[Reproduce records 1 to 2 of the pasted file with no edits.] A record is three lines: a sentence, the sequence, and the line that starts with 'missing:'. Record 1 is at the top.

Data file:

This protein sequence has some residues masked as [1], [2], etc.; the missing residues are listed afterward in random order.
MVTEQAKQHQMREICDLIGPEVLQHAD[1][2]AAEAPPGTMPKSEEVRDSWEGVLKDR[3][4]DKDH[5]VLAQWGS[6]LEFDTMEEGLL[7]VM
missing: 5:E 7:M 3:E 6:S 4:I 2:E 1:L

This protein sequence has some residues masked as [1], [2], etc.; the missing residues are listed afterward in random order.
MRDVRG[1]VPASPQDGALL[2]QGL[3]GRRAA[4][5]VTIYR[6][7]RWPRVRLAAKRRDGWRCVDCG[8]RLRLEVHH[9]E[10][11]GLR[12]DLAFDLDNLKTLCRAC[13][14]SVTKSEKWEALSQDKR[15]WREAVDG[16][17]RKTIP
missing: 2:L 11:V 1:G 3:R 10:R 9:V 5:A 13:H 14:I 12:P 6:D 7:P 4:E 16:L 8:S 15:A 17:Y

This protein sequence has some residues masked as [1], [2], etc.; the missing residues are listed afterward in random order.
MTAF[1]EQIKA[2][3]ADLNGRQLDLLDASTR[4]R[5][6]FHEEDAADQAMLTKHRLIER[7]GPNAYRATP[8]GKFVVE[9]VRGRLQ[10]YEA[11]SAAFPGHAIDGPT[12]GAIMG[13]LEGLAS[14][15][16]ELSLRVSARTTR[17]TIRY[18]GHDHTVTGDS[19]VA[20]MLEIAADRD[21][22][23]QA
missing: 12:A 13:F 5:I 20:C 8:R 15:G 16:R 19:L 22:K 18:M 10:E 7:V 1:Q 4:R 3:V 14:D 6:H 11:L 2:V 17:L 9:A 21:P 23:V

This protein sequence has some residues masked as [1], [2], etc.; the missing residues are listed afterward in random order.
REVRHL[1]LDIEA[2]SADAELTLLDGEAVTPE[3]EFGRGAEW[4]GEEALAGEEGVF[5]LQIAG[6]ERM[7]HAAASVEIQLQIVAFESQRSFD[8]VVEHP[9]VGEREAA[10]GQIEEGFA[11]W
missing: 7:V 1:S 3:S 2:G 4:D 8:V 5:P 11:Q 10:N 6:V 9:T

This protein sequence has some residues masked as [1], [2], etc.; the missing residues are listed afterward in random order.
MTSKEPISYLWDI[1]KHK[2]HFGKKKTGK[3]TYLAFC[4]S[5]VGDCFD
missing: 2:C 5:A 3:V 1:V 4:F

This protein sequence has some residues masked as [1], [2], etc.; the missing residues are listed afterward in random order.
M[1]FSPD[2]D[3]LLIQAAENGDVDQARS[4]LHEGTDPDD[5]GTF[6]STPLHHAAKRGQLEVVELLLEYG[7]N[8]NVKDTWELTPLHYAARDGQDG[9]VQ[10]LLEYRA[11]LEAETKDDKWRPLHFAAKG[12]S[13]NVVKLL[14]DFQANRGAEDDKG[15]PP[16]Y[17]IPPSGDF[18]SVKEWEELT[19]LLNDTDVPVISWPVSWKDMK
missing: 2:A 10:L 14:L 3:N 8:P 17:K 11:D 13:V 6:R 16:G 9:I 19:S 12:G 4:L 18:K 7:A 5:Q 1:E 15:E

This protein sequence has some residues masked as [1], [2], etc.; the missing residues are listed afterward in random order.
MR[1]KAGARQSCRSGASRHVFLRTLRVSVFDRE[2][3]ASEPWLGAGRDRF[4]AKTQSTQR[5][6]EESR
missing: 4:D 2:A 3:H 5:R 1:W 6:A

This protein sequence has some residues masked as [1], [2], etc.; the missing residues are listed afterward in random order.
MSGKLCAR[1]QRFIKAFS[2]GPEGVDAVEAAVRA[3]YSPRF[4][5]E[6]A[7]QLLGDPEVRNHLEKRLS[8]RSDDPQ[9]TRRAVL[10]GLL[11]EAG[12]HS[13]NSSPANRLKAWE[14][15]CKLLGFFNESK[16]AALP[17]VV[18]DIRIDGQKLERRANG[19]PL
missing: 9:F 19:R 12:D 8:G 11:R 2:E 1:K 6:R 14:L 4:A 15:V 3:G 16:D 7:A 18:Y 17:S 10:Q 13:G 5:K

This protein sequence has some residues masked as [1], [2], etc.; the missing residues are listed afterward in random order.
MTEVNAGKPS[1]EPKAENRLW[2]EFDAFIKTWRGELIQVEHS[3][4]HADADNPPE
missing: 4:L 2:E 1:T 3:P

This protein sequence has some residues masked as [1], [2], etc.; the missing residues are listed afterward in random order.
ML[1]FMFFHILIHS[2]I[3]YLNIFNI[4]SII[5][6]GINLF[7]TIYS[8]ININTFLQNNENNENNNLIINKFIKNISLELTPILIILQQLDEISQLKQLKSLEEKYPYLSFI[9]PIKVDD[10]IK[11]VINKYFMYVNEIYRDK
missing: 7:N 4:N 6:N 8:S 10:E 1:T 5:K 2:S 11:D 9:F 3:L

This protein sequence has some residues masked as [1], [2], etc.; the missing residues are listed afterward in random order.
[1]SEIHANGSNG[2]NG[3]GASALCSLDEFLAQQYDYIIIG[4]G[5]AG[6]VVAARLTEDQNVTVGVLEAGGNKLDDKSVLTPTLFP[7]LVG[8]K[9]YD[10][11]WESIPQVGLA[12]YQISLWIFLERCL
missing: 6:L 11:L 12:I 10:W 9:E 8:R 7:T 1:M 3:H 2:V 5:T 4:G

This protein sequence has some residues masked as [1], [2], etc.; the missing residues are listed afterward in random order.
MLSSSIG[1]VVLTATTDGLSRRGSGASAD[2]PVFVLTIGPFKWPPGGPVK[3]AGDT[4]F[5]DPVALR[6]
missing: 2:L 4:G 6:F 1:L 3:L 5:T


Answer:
This protein sequence has some residues masked as [1], [2], etc.; the missing residues are listed afterward in random order.
MVTEQAKQHQMREICDLIGPEVLQHAD[1][2]AAEAPPGTMPKSEEVRDSWEGVLKDR[3][4]DKDH[5]VLAQWGS[6]LEFDTMEEGLL[7]VM
missing: 5:E 7:M 3:E 6:S 4:I 2:E 1:L

This protein sequence has some residues masked as [1], [2], etc.; the missing residues are listed afterward in random order.
MRDVRG[1]VPASPQDGALL[2]QGL[3]GRRAA[4][5]VTIYR[6][7]RWPRVRLAAKRRDGWRCVDCG[8]RLRLEVHH[9]E[10][11]GLR[12]DLAFDLDNLKTLCRAC[13][14]SVTKSEKWEALSQDKR[15]WREAVDG[16][17]RKTIP
missing: 2:L 11:V 1:G 3:R 10:R 9:V 5:A 13:H 14:I 12:P 6:D 7:P 4:E 16:L 8:S 15:A 17:Y